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Binge Worthy: On Republic Day, Revisit Films Asking Hard Questions About Social Inequity, Discrimination

Binge Worthy: On Republic Day, Revisit Films Asking Hard Questions About Social Inequity, Discrimination

This Republic Day here's an overview of brave stories that revealed social faultlines with empathy and honesty.

On the occasion of Republic Day, here is a look back at important cinematic works that addressed how discriminatory social behaviours and systemic problems target identity, gender and race.


Premise: This 2020 film directed by Nicholas Khargonkar treats a North-Eastern dish as a catalyst to reveal entrenched prejudices against "the other." The film takes an insightful look at the behaviours that target anyone whose ethnicity, appearance, food habits or social stature are different than ours. The movie begins with North-Eastern migrant Upasana (Sayani Gupta) and her friends trying to cook a pungent dish called Axone in her Delhi home in honour of her best friend’s marriage. The smell emanating from the dish triggers disproportionate disapproval leading to interpersonal tension and social conflict. The film treats a humble wedding feast and its ramifications as a conversation starter about divides that exist in society till date. The film also stars Vinay Pathak, Lin Laishram, Dolly Ahluwalia, Adil Hussain, Lanuakum Ao, Tenzin Dalha and Rohan Joshi.

Where to watch: Netflix



Premise: Hansal Mehta whose latest OTT series 'Scam', revealed layers of corruption in the banking system, also made the poignant 2005 biographical drama, 'Aligarh.' 'Aligarh' focussed on the tragedy of an academician Ramchandra Siras, whose privacy is invaded and career destroyed because of his sexual orientation. He has to face unspeakable persecution in his personal, social and professional life and is found dead before his honour and dignity can be restored.  The film explores how easy it is for society to use morality as a weapon to target an individual's freedom and strip them of their humanity. Powered by sterling performances by Manoj Bajpayee and Rajkummar Rao, the film was premiered at many film festivals.

Where to watch: Amazon Prime Video

Article 15

Premise: This Zee Studios production was directed by Anubhav Sinha. Like Sinha's thought-provoking 'Mulk,' this film also raised important questions about systematic discrimination against the "lesser" Indian. Using Article 15 of the Constitution of India, which prohibits discrimination on grounds of religion, race, caste, sex or place of birth, as a peg,  the film follows the all too familiar story of rape and the denial of justice and basic human empathy to "lower caste" victims. Starring Ayushman Khurana, the movie paints a wrenching picture of caste-based crimes that routinely unfold in rural heartlands and are conveniently buried out of sight.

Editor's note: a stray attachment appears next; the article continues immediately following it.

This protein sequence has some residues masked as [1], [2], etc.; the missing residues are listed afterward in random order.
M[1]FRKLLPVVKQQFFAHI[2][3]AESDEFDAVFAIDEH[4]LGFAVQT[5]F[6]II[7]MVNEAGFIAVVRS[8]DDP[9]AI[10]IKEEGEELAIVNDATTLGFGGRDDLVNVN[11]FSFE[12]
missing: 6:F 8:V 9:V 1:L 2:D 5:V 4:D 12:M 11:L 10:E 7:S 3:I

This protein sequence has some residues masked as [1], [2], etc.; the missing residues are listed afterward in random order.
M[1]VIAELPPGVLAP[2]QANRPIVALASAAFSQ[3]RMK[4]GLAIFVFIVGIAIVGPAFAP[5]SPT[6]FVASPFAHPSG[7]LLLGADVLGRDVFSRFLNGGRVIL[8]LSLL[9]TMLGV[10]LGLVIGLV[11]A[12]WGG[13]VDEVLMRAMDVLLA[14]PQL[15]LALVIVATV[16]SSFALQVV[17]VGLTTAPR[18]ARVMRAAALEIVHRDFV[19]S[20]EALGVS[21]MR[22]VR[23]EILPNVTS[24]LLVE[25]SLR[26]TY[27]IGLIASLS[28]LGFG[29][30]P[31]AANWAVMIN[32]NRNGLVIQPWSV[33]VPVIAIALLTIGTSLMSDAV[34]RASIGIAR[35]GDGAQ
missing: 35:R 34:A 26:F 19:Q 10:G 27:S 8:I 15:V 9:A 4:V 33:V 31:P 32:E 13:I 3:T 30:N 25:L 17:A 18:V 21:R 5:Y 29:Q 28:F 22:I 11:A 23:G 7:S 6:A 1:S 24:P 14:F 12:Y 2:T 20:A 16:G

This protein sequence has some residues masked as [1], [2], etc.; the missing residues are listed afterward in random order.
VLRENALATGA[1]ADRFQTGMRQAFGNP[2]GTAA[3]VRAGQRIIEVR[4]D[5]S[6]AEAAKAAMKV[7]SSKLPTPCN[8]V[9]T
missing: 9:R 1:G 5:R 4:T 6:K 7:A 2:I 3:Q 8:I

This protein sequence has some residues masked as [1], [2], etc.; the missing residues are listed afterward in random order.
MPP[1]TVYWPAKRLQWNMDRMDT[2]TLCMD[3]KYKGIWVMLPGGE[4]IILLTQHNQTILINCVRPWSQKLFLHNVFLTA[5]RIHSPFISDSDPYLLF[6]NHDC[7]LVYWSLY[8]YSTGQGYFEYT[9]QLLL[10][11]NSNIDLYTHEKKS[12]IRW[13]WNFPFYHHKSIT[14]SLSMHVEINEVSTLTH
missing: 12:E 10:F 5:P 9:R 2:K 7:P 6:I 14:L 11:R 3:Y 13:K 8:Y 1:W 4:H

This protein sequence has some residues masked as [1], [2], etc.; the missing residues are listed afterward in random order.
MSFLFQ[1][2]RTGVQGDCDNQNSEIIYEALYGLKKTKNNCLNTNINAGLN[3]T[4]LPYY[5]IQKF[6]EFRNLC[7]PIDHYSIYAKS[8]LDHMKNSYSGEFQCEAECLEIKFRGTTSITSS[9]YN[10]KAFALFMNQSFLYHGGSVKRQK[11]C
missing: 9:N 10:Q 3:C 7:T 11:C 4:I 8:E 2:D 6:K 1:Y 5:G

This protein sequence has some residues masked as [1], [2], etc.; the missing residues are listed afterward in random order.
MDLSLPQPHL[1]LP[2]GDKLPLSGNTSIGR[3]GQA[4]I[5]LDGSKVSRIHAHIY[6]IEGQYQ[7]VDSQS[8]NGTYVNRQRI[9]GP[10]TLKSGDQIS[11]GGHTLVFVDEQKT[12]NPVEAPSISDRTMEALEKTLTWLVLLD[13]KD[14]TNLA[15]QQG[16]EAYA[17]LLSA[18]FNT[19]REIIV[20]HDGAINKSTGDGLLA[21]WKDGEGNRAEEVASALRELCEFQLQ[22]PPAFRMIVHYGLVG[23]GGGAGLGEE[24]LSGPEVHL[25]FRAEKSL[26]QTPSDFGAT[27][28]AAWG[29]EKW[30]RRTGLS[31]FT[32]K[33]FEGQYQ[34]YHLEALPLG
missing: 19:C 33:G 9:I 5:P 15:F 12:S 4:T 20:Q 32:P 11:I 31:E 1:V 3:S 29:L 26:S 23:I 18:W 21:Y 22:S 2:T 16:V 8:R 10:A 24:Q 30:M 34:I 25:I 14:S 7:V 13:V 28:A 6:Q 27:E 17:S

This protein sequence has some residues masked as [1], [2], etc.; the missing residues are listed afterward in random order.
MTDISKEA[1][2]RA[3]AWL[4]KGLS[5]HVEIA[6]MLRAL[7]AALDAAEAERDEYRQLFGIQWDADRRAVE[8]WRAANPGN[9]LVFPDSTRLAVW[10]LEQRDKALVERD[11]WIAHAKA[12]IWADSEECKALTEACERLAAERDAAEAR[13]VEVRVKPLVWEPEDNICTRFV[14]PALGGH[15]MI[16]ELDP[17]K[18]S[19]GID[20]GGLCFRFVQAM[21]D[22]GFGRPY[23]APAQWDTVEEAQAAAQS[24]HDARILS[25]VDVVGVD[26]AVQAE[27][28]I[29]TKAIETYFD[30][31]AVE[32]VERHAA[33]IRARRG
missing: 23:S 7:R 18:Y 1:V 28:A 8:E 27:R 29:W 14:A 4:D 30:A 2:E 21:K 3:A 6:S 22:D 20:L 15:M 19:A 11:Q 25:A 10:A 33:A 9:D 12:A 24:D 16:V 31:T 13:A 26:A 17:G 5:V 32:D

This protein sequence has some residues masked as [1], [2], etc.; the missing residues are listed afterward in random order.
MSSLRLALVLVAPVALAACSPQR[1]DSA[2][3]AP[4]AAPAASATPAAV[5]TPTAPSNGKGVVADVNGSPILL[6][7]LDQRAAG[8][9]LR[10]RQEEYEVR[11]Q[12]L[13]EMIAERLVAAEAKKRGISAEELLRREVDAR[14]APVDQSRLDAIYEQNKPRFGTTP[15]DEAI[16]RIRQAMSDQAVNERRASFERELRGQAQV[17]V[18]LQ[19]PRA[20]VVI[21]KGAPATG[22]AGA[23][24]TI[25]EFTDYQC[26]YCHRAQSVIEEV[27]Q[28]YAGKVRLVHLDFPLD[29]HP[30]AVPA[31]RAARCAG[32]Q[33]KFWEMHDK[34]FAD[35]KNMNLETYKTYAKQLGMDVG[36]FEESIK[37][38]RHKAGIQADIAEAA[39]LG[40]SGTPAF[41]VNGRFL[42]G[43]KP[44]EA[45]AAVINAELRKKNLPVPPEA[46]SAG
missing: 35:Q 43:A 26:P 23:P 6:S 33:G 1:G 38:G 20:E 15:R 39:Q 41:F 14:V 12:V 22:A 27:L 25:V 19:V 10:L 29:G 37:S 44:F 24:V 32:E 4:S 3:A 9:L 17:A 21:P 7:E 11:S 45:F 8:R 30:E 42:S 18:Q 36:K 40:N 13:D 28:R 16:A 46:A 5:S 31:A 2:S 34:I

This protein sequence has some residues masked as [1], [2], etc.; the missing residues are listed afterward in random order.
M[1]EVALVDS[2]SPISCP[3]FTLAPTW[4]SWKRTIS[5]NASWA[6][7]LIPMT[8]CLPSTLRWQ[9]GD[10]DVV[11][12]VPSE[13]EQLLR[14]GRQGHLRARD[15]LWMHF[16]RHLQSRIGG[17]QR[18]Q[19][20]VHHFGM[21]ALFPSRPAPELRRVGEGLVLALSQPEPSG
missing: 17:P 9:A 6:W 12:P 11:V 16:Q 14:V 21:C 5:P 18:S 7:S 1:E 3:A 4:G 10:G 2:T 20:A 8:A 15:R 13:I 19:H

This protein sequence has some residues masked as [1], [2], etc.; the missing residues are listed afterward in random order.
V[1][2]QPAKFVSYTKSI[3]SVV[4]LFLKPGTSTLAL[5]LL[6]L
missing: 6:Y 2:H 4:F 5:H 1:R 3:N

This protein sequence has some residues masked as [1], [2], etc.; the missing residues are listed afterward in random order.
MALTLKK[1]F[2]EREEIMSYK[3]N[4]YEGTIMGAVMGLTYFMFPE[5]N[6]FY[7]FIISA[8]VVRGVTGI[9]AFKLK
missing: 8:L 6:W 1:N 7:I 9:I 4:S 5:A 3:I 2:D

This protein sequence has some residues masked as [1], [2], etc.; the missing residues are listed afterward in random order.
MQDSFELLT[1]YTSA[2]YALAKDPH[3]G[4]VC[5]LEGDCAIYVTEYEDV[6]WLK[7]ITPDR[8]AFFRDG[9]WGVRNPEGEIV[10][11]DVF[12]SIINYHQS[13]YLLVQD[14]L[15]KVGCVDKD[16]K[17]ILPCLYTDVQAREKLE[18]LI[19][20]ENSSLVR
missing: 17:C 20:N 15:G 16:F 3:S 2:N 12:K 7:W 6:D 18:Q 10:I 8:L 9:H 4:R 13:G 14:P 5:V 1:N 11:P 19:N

Where to watch: Netflix


Premise: This Indo-French production was director Neeraj Ghaywan’s powerful comment on the tragedy of love in the time of caste divides, rampant moral policing, gender discrimination and more. ‘Masaan' got the small town ethos just right and took care to look squarely at social behaviours that deny so many Indians the right to bond across economic, social and caste divides even today. The film was screened in the Un Certain Regard section at the 2015 Cannes Film Festival winning two awards.

Where to watch: Disney+ Hotstar


Premise: This Yoodlee production directed by Vandana Kataria stars Kunal Kapoor, Ali Haji, Mohommad Ali Mir, Muskkaan Jaferi, Shaan Groverr, Soni Razdan in major roles. The film addresses the toxic powerplay that unfolds unseen in educational institutions, targets the vulnerable and destroys them with bullying. 'Nobleman' was an unrelenting narrative that revealed to us the corrosive impact of bullying on the physical, psychological and emotional well-being of students. The film cautions against institutional apathy that is complicit in encouraging the culture of ragging and bullying.

Where to watch: Netflix


Premise: Hamid, a 2018 film directed by Aijaz Khan shows insightfully how children cope with tragedy and loss in strife-torn regions like Kashmir. Without being sentimental or preachy, the film tells the story of seven-year-old Hamid, played by Talha Arshad Reshi, who in an attempt to reach out to his missing father, ‘dials’ a phone number with the combination of the digits 786. 786, he believes is God’s very own number and one day, someone does answer his call. What happens then? Rasika Dugal and Vikas Kumar also star in this adaptation of the play Phone No. 786 by Mohd. Amin Bhat. Produced by Yoodlee Films, Hamid is one of the few films that talk about the impact of violence on children.

Where to watch: Netflix

first published:January 26, 2021, 16:41 IST